Understand Your Dog

 

 

To be a responsible dog owner you have to understand how important your role is in developing your dog’s character. Yes, all dogs come with different characters and temperaments, but it is your   understanding of your reaction to his/her actions that mould the finished product that is the character and temperament. You only have to watch the many recent television programs to start to understand and to see how badly behaved some dogs get, and all because the owners have either ignored the signals that the dog is giving out, or the owners react to the dogs actions in the wrong way that make the dog think that it has done the correct thing, so of course it does it again and again, always going unchecked, so in a very short time it becomes an unwanted or bad habit. Bad habits or behaviour are always far more difficult to solve, but rarely impossible if you understand the problem, and know  what you are doing. But it is a lot easier to stop them being created in the first place.

That is the first and most important lesson ,  that any dog owner can understand. The second is that the early weeks, in a dogs life are the easiest times to train. When you first bring that puppy home, understand  that he or she  is never too young to learn. Yes you may have to let the puppy settle in with you before issuing too many rules, ( usually about 24 hours ) but do not make a rod for your own back, try and think “what do you want the dog to be like when it is fully grown” because what ever you allow the puppy to do now it will continue to do all its life until you check it. Understand that if you do not want the dog to sleep in your bedroom as a fully grown dog then do not have it there as a puppy.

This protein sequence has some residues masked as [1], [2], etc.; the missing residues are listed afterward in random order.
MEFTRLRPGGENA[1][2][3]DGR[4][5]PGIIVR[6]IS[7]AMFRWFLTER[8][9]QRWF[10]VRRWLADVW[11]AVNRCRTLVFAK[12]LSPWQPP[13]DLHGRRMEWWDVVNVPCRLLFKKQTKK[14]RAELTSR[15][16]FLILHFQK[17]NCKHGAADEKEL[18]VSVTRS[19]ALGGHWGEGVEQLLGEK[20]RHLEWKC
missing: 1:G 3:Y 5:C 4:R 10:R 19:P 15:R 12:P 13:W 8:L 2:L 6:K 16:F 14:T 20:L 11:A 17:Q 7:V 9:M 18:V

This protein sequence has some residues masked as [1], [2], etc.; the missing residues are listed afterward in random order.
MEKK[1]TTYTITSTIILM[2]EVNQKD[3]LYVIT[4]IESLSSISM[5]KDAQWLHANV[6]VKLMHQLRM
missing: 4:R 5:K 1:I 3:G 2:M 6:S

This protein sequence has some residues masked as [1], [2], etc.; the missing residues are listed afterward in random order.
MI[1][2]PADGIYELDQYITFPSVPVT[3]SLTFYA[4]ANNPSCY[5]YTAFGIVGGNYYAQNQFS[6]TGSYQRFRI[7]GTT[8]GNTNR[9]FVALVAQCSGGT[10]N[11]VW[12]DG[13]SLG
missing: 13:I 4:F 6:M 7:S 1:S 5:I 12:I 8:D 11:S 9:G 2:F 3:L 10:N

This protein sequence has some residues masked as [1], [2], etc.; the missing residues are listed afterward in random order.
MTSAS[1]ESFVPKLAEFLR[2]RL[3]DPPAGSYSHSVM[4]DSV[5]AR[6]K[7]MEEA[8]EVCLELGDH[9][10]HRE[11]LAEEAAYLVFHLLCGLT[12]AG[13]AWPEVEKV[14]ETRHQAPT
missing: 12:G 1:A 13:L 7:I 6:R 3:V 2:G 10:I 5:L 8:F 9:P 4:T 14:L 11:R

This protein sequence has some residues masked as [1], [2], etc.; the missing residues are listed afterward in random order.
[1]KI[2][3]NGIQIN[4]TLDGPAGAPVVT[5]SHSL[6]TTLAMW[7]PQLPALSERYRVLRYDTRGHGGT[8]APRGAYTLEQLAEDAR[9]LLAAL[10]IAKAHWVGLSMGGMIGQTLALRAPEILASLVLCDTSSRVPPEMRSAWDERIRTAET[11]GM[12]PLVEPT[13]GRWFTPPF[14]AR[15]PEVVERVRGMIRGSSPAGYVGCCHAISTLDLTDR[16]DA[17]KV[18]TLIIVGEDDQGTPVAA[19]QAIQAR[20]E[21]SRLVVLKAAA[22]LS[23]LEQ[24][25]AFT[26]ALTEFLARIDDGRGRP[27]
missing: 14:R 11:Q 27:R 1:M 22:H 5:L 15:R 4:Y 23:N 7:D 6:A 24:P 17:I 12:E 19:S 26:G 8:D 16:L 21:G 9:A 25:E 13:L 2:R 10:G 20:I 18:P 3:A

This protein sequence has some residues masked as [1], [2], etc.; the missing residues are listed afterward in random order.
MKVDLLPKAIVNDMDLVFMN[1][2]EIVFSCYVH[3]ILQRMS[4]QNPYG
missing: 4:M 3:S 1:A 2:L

If you are to succeed in being the Alfa dog in your household then your bedroom should be your “den” and your dog should respect your private place and know that it does not go there, ever!  Understand that you will never have good control of your dog if it does not respect you as the “Alfa” dog in its pack. You may have to suffer a few lost hours of sleep, if it has been left in the kitchen by itself but it is rarely a problem for long. Make sure the puppy has plenty of toys to play with, food and water ( in a container that it cannot lift or turnover ) can also help, but something which is most helpful is leaving the radio on all the time for them. Silence is hard for them to cope with, it can also help to stop them barking at noises from outside, and being spooked by things that go bump in the night. You understand yourself how noisy silence can be, especially at night. Also remove everything that is within reach that you do not want to be chewed, once again prevention is better than cure. If all chewable items are out of reach and the puppy has a nice tasty bone to chew on ,chewing should not become a serious problem.